When an infinitive phrase modifies a noun, it behaves as an adjective describing the noun. For example, it might be describing its purpose or attributes.

Infinitive phrase as an adjective examples
I bought a book to read on the flight.

I have homework to hand in tomorrow.

Using an infinitive phrase as an adverb

Infinitive phrases can function as adverbs modifying a verb.

Adverb infinitive phrases won’t necessarily directly follow the verb they’re modifying. Ask these questions to determine whether an infinitive phrase is functioning as an adverb:

  • Does it explain why an action occurred or is occurring?
  • Can you replace the “to” in the infinitive with “in order to” without altering the meaning?

If the answer is “yes,” it’s an adverbial infinitive phrase modifying a verb.

Infinitive phrase as an adverb examples
I went to the mall [in order] to buy a new dress.

I quit smoking [in order] to improve my health.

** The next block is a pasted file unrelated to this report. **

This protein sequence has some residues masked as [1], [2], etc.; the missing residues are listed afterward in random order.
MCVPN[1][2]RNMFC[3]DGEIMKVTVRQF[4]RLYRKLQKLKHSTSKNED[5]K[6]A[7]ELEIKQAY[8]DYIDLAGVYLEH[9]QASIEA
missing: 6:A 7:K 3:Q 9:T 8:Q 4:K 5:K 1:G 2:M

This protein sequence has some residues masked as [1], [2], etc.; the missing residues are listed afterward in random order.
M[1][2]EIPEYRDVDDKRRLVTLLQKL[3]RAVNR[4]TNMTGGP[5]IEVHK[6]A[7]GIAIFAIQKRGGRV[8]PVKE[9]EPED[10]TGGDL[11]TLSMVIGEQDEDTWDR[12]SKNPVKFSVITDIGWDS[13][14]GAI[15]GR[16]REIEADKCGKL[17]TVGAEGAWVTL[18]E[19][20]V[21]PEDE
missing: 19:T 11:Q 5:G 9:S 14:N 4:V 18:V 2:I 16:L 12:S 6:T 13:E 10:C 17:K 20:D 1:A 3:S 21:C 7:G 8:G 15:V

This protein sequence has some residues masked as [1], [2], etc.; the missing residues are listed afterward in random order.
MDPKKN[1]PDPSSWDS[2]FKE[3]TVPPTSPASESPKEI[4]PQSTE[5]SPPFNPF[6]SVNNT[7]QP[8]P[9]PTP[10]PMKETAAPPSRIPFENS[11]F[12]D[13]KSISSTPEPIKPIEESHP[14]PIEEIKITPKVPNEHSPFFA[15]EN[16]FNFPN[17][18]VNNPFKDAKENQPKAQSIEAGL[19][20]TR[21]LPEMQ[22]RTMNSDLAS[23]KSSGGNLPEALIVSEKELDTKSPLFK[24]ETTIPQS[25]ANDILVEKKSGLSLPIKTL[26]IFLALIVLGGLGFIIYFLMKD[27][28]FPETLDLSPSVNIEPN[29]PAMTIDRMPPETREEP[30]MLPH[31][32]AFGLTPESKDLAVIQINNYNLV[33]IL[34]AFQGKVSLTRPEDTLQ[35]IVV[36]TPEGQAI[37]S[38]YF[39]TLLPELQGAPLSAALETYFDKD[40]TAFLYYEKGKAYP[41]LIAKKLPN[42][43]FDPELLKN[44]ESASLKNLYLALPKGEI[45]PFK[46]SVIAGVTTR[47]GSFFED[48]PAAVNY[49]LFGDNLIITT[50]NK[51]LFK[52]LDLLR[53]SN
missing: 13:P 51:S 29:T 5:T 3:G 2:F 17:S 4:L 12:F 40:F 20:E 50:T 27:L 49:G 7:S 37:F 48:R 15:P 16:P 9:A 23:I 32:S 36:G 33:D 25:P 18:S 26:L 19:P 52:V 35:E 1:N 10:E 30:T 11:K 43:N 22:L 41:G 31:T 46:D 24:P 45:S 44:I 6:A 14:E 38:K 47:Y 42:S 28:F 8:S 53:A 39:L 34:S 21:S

When an adverb infinitive phrase is used at the beginning of a sentence, it should be followed by a comma. When one is used elsewhere in a sentence, you generally don’t need to include a comma before or after it.

  • To earn more money, Elisa got a part-time job.
  • Elisa got a part-time job to earn more money.

Infinitive phrases vs prepositional phrases

A prepositional phrase consists of a preposition (e.g., “in,” “with,” “of”) followed by a noun or pronoun and any modifiers. Because “to” is a preposition, it can form part of a prepositional phrase.

To determine whether a phrase beginning with “to” is an infinitive or a prepositional phrase, look at what follows it.